Mental Barriers

Veg garden before

Veg garden before

When we moved to our homestead last month, Mr. Frugalwoods and I felt particularly intimidated by the overgrown vegetable garden on our property. It looked like we were hosting the world’s largest (and most boring) weed competition for how strapping and tall the vines, bushes, and small trees (yes, trees) of weeds were. I mean, from a weed analysis perspective, it was a somewhat fascinating case study…

This garden was so tremendously overgrown, in fact, that we didn’t even realize there were raised beds hiding under all that flora detritus. We didn’t have a plan and we didn’t know how to start reclaiming this patch for our own personal vegetable-related purposes. In short, it seemed an impossible feat.

Plus, in addition to this neglected veg patch, we were staring down countless flower beds in need of weeding and myriad other projects that keep popping up on the land. Feeling thusly helpless and overwhelmed, we ignored said veg garden for weeks.

But then I realized that we don’t need to do everythingas I wrote about the other week. And in fact, we don’t even have to do most of it. All we have to do is something. Anything. Suddenly, our next steps were as plain as the snout on Frugal Hound’s face (and that’s a pretty long snout). All we needed to do was our highest priority.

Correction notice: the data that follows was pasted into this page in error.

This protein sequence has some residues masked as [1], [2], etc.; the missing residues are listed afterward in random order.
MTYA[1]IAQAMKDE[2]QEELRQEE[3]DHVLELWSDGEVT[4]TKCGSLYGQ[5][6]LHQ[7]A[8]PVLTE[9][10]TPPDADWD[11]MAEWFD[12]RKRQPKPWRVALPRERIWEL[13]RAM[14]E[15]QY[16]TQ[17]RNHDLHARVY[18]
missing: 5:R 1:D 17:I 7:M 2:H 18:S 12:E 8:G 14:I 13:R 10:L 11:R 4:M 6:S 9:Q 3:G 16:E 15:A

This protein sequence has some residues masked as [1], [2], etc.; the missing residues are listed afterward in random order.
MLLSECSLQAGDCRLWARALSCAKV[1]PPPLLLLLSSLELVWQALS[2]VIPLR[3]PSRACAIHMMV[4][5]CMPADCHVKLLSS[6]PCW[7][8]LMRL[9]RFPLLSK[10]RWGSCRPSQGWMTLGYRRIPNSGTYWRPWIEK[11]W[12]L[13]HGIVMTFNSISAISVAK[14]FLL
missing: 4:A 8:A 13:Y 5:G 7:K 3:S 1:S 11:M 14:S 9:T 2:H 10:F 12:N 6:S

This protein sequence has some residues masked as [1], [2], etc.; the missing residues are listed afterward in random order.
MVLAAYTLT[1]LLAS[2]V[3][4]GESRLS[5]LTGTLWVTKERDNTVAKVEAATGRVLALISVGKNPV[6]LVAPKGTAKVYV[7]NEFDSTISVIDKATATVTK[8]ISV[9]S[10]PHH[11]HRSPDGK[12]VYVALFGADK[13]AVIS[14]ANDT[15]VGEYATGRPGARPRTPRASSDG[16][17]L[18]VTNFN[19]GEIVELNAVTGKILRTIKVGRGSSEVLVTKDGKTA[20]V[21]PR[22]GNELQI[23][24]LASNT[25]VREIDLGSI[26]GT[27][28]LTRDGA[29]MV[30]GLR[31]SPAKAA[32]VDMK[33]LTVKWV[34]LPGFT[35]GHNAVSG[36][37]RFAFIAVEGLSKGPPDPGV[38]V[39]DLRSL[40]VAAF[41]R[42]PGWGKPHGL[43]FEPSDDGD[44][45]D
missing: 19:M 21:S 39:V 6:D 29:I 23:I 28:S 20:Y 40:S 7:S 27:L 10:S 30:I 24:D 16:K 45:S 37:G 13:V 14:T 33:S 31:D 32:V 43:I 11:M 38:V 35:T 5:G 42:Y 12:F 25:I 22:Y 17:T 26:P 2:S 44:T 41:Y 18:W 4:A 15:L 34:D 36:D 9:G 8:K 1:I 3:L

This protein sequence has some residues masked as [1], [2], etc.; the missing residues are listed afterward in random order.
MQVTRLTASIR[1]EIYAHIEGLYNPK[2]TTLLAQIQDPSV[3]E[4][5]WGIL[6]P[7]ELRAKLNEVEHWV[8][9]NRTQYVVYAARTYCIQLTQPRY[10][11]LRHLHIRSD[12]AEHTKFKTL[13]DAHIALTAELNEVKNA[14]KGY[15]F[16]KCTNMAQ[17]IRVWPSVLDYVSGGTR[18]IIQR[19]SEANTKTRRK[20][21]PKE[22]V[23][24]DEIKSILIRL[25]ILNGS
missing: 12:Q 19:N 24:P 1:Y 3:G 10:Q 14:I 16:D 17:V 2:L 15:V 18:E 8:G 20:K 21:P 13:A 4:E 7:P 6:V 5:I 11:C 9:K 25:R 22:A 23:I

So I ran through our options: spend hours weeding and mulching flower beds? Eh. I’m not out to supply with world with flowers, nor do I have a desire to create the most beautiful ornamental gardens on the block (road? we don’t really have blocks out here per se… ). I back-tracked in my own little brain and reminded myself that my goal–and dream–has always been to grow our own vegetables. So why wasn’t I simply doing that?

...and after!

…and after!

Thanks to this mini-revelation, Mr. FW and I commenced battle with the plot of weeds masquerading as vegetable garden. I have no idea when the last time was that anyone tried to beat back these swarthy, invasive thorns, but it wasn’t anytime recent.

Turns out, though, just a few hours of work is all it took to (mostly) transform this erstwhile jungle. We’d built it up as a colossal task in our minds and nearly succumbed to inaction because of our perceived inability to make a change.